Lebanese American University


LAU celebrates its graduating medical doctors and residents

The Gilbert and Rose-Marie Chagoury School of Medicine holds its medical doctors hooding ceremony and residents graduation ceremony.


A general view of the ceremony


LAU President Joseph G. Jabbra


Dean Michel Mawad


Lebanese Deputy Prime Minister and Minister of Health Ghassan Hasbani


Valedictorian Mahmoud Merhi receives the Academic Excellence Award.


Remie Chrabieh receives the Leadership Award.


Eric Melhem Moughames receives the Community Service and Clinical Skills Award.


Essa Hariri receives the Research Award.


Robert Abed receives the Professionalism Award.


Reciting the Hippocratic oath


Resident Nour Youssef


Celebrations at the conclusion of the ceremony.

As the sun began to set over Byblos on Saturday, ten residents and 46 medical students from LAU’s Gilbert and Rose-Marie Chagoury School of Medicine crossed the graduation stage on LAU’s campus, embarking on the next phase in their medical careers.

“You’re coming out of Gilbert and Rose-Marie Chagoury School of Medicine at a time when your education, experience, and expertise are thoroughly needed in order to meet the challenges that medical education and healthcare delivery systems face,” LAU President Joseph G. Jabbra said at the beginning of the ceremony.

Touching upon current global crises affecting both developed and developing countries, Jabbra urged all students to remember that not only were they students, but more importantly “students who heal.”

The ceremony marked the second year LAU medical residents walked the stage alongside their junior peers. In 2016, two residents of internal medicine were represented in the inaugural graduation. This year, the graduating class hailed from the fields of dermatology, obstetrics and gynecology, pediatrics and internal medicine.

Appointed last February, Dean Michel Mawad carried words of wisdom for the graduating class, imploring them to prioritize compassion in their burgeoning careers.

“Sympathize and empathize with patients, hold their hands, be there for them and let them feel deep down in their inner selves that that day, you have made your best effort,” said Mawad, professor of neurosurgery, neurology, radiology, ophthalmology, and practicing interventional radiologist at LAU Medical Center–Rizk Hospital.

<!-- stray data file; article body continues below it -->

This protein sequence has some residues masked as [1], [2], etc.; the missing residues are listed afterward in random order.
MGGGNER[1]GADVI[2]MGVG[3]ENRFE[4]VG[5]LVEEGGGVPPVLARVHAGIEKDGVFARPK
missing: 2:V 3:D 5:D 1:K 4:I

“It is only in your discovery of the fears, anxieties, and desires of your patient that you will become a doctor,” he added.

LAU’s medical school, which opened its doors in 2009, continues to be the only one in Lebanon that emphasizes social training in its medical programs. Expanding the frontiers of learning through an interdisciplinary approach, the school runs a program in social medicine, teaching students how to handle patients on both the social and emotional levels.

Its high standards and rigorous education have ensured its partnerships with high- ranking hospitals around the world. As a result, student accomplishments have fallen nothing short of exceptional.  

Graduating resident Nour Youssef, who has specialized in pediatrics, touched upon the challenges in meeting such high standards in a medical career. “You, among all people, realize that success is not a sudden incident but a strenuous journey full of hurdles and pitfalls. Yet you, also among all people, become masters of endurance and determination,” she said.

Lebanese Deputy Prime Minister and Minister of Public Health Ghassan Hasbani, the keynote speaker, offered words of encouragement for the students facing arduous times ahead. “Just as you celebrate the end of years of hard work, you will now begin to know why you have been doing it and realize how easy it was,” he told the graduates.

Dealing with a “world full of uncertainties, challenges and opportunities” requires strength of character, Hasbani said. He urged them to be self-confident and undaunted by failure, but rather to learn from it while remaining passionate and curious. “Take action, fight for what you believe in, challenge yourself, be the man and woman in the arena of life, and not the spectator, for this is how you create a dent in the universe,” he said.

As friends and family gathered in support of their loved ones, carrying flowers and shouting out their names, valedictorian Mahmoud Merhi extended his gratitude to them.

“My dear graduates, I invite you to believe in yourselves,” he said. “To believe that we find heroes in ourselves. Role models are not only physicians, celebrities, entrepreneurs and politicians. They’re plentiful, they’re our mothers, fathers, brothers, and sisters,” he added.

“The strong belief of having you, dear parents and friends, by our sides will get us to our next goal and destination. We will make you proud,” Merhi said.


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